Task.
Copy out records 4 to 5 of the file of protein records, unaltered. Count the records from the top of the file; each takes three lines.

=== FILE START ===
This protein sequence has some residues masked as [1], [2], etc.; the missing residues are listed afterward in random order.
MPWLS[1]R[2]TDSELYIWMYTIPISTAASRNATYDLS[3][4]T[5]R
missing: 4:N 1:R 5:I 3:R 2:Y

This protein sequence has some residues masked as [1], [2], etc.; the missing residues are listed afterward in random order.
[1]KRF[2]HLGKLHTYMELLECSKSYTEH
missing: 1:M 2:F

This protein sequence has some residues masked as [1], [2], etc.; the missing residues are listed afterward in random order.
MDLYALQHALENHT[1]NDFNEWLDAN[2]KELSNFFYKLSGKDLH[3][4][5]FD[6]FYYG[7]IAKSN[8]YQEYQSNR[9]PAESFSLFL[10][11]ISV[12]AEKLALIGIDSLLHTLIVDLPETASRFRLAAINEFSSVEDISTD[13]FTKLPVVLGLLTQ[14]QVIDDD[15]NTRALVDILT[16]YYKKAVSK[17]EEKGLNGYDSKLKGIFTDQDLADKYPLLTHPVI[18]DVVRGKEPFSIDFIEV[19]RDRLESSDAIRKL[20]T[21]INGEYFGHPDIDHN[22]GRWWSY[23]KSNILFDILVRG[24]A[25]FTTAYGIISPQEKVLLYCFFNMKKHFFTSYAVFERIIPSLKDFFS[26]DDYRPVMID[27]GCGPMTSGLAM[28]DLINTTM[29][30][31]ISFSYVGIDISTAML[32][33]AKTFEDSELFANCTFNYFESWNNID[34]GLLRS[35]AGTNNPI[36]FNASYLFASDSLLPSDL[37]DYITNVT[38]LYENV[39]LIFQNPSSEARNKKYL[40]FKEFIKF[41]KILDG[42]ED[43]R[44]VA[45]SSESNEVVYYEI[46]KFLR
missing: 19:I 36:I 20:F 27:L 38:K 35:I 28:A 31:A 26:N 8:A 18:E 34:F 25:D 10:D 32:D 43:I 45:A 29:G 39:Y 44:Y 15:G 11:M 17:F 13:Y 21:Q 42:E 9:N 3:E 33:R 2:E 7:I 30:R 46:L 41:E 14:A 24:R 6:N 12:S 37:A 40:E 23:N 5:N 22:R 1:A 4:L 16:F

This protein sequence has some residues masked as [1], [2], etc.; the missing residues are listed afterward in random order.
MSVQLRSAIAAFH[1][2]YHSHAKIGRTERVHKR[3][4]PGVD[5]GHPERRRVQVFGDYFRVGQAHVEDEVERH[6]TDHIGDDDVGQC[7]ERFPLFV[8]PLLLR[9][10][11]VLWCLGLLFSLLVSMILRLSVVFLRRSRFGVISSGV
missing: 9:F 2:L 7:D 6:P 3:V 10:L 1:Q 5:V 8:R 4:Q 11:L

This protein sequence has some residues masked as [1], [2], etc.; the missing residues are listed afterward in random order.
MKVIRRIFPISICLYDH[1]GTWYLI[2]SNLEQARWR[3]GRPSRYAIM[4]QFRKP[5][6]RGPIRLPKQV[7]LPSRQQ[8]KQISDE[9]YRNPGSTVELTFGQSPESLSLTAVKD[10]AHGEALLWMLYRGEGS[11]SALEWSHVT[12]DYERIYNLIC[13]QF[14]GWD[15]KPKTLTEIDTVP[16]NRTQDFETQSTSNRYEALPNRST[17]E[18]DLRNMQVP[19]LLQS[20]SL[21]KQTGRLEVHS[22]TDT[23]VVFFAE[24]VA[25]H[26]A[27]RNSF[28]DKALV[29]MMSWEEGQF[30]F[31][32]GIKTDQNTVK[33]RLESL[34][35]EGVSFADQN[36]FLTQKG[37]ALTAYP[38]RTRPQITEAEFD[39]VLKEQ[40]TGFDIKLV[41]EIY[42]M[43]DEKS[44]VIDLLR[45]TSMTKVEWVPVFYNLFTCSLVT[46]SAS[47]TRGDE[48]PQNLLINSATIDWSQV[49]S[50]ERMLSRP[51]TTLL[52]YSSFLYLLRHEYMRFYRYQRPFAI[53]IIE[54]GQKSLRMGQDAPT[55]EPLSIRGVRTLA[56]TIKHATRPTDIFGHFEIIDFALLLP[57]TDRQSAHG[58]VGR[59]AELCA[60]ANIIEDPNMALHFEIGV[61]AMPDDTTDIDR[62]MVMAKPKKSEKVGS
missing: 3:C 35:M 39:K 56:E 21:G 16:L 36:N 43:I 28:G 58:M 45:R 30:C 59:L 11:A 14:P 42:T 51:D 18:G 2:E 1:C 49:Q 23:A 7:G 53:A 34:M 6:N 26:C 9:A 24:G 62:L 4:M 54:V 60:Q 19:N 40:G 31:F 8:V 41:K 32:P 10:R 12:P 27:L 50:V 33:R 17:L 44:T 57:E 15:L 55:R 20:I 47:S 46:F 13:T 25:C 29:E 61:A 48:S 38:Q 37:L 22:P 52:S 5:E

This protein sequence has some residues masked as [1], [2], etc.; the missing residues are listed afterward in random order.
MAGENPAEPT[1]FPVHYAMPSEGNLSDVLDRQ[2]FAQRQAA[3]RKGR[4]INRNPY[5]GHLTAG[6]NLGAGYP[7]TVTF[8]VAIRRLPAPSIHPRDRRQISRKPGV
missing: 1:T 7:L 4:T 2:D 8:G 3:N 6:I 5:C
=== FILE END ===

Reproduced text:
This protein sequence has some residues masked as [1], [2], etc.; the missing residues are listed afterward in random order.
MSVQLRSAIAAFH[1][2]YHSHAKIGRTERVHKR[3][4]PGVD[5]GHPERRRVQVFGDYFRVGQAHVEDEVERH[6]TDHIGDDDVGQC[7]ERFPLFV[8]PLLLR[9][10][11]VLWCLGLLFSLLVSMILRLSVVFLRRSRFGVISSGV
missing: 9:F 2:L 7:D 6:P 3:V 10:L 1:Q 5:V 8:R 4:Q 11:L

This protein sequence has some residues masked as [1], [2], etc.; the missing residues are listed afterward in random order.
MKVIRRIFPISICLYDH[1]GTWYLI[2]SNLEQARWR[3]GRPSRYAIM[4]QFRKP[5][6]RGPIRLPKQV[7]LPSRQQ[8]KQISDE[9]YRNPGSTVELTFGQSPESLSLTAVKD[10]AHGEALLWMLYRGEGS[11]SALEWSHVT[12]DYERIYNLIC[13]QF[14]GWD[15]KPKTLTEIDTVP[16]NRTQDFETQSTSNRYEALPNRST[17]E[18]DLRNMQVP[19]LLQS[20]SL[21]KQTGRLEVHS[22]TDT[23]VVFFAE[24]VA[25]H[26]A[27]RNSF[28]DKALV[29]MMSWEEGQF[30]F[31][32]GIKTDQNTVK[33]RLESL[34][35]EGVSFADQN[36]FLTQKG[37]ALTAYP[38]RTRPQITEAEFD[39]VLKEQ[40]TGFDIKLV[41]EIY[42]M[43]DEKS[44]VIDLLR[45]TSMTKVEWVPVFYNLFTCSLVT[46]SAS[47]TRGDE[48]PQNLLINSATIDWSQV[49]S[50]ERMLSRP[51]TTLL[52]YSSFLYLLRHEYMRFYRYQRPFAI[53]IIE[54]GQKSLRMGQDAPT[55]EPLSIRGVRTLA[56]TIKHATRPTDIFGHFEIIDFALLLP[57]TDRQSAHG[58]VGR[59]AELCA[60]ANIIEDPNMALHFEIGV[61]AMPDDTTDIDR[62]MVMAKPKKSEKVGS
missing: 3:C 35:M 39:K 56:E 21:G 16:L 36:N 43:I 28:G 58:M 45:R 30:C 59:L 11:A 14:P 42:T 51:D 18:G 2:E 1:C 49:Q 23:A 7:G 53:A 34:M 6:N 26:C 9:A 24:G 62:L 4:M 54:V 60:Q 19:N 40:G 31:F 8:V 41:K 32:P 10:R 12:P 27:L 50:V 33:R 17:L 44:T 57:E 15:L 55:R 20:I 47:S 46:F 13:T 25:C 29:E 61:A 48:S 38:Q 37:L 22:P 52:S 5:E